UFC Vegas 53 looks like a good card for betting and I will have a decent amount of action. Here are my main card picks.

Krzysztof Jotko vs. Gerald Meerschaert

This is bizarre matchmaking, as the messiest fighter in the middleweight division takes on the most conservative one.

Gerald Meerschaert is a BJJ black belt with phenomenal neck attacks, but the rest of his game is a disaster.

He loads up on his strikes, has no head movement and lacks the wrestling to compliment his ground game. To make up for these deficiencies, he aims to make fights as chaotic as possible in order to get his grappling going.

He’ll pull opponents on top of him if he thinks he can reverse them and is always looking to latch onto a neck in transition.

I don’t think that kind of silliness will fly here.

Krzysztof Jotko is a solid positional grappler with strong takedown defense. I think he can scramble perfectly well with Meerschaert, but I expect him to shut the iron gate on any offensive wrestling from “GM3”.

The Polish fighter has good movement, nice outside calf kicks against another southpaw and serviceable boxing.

He also keeps a high work rate for fifteen minutes and I see him landing the cleaner shots in a kickboxing match.

I’m not sure how much value there is on Krzysztof Jotko at -175, but I’m picking him to win an underwhelming decision.

Tristan Connelly vs. Darren Elkins

Darren “The Brain Damage” Elkins has looked worse for wear in recent years. He has always relied on his toughness, cardio and tenacious wrestling to win fights – but I think all the mileage on his body is starting to add up.

Blocking punches with your face is no recipe for longevity in this game and Elkins might be ready for the scrap heap at 37-years-of-age.

That said, this is a winnable fight for him.

Tristan Connelly is the more technical boxer and he is a crafty grappler himself, but his lack of takedown defense is alarming.

He can get over-aggressive and leave himself open to reactive shots as well as jump for guillotines instead of focusing on defense.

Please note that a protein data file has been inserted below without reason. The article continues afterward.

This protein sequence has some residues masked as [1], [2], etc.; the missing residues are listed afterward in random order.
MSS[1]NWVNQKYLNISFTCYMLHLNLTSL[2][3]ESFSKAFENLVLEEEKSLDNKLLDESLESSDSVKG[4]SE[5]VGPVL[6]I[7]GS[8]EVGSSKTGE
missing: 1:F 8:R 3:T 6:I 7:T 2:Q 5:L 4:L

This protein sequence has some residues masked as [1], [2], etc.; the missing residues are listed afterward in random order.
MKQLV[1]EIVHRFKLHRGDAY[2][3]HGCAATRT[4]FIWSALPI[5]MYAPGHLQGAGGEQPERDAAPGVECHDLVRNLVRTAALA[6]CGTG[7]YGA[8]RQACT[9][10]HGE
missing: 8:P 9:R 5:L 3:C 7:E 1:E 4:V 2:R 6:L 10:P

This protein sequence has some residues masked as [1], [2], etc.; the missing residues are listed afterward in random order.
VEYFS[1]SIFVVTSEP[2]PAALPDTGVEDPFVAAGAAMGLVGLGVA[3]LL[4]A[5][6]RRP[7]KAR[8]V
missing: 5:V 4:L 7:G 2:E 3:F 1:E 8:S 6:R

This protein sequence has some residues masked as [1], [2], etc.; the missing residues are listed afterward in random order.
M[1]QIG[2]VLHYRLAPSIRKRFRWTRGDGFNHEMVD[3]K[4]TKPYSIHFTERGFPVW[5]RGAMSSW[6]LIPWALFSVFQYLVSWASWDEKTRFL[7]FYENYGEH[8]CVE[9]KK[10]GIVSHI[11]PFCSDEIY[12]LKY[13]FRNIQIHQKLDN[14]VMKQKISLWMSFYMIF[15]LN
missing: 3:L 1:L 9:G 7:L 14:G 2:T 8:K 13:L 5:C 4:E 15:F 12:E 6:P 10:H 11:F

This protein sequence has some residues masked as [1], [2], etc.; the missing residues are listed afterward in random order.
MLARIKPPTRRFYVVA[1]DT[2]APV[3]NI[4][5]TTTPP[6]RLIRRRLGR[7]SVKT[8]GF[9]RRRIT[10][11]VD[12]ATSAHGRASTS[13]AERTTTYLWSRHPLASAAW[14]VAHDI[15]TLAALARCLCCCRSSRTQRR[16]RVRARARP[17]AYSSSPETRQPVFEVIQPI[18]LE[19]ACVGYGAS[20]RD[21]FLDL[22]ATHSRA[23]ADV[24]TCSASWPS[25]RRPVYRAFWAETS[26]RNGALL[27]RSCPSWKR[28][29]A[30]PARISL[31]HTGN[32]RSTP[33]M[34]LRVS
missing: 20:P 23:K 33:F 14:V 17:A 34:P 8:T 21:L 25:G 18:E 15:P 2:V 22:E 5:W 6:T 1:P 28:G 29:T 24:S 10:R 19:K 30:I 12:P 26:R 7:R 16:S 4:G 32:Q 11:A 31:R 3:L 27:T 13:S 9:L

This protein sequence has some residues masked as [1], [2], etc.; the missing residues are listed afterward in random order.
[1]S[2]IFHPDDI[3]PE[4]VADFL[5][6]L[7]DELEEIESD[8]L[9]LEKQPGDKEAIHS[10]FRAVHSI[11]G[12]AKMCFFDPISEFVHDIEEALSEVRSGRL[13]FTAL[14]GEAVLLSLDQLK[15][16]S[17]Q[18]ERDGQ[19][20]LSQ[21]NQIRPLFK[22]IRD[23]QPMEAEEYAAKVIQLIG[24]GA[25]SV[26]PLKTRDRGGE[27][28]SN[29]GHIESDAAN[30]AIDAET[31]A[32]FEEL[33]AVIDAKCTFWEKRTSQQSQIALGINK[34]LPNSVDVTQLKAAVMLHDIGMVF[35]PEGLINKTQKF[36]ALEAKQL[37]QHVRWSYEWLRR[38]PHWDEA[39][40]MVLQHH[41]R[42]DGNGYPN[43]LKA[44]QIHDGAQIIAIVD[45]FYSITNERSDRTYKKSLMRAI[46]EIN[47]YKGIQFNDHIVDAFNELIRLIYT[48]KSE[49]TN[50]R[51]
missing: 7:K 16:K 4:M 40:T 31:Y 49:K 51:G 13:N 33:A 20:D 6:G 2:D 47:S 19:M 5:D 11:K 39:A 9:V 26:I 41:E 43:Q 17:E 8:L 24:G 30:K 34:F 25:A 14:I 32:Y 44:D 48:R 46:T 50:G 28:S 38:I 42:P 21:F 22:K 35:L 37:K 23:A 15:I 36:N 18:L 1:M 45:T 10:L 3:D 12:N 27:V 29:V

Connelly seems like a cerebral guy and he has mentioned these shortcomings in interviews. For this camp, he has been drilling takedown defense and working on getting back up to his feet.

Whether he has the wrestling skill to pull this off remains to be seen.

Elkins is reliable to shoot and re-shoot for as long as the fight lasts, but he is not a cement block on top and leaves openings for opponents to scramble. Even a pure Muay Thai striker in Eduardo Garagorri was able to get back to his feet against him.

I think the value is with Tristan Connelly at +150, but I’m not touching this fight.

Grant Dawson vs. Jared Gordon

Since moving up to lightweight, I haven’t been overly impressed by Grant Dawson. He was a bit of a size bully at featherweight and now gives up his main advantage.

He struggled to get takedowns against Leonardo Santos before finishing him in the third round and then blew his gas tank wrestling to a draw against Rick Glenn.

Dawson is absolutely dogged in getting his opponents to the mat, but doesn’t have the striking to set up his takedowns and isn’t a potent ground and pound or submission threat.

He has moved his training over to American Top Team, so improvements are possible – but it’s unwise to bet on things you haven’t seen.

Jared Gordon will be the best fighter he’s faced thus far, and certainly the most well-rounded.

While Gordon’s takedown defense is not bulletproof, he’s not an easy guy to simply lie on top of. Gordon started training at Sanford MMA to specifically focus on grappling and was able to hit takedowns on Joe Solecki and Danny Chavez.

I wouldn’t be surprised if Gordon gets planted on his ass in the first minute of the fight, but is able to persevere through adversity and come on strong in the second half of the fight. He has a clear boxing advantage and Dawson will expend energy trying to grapple him.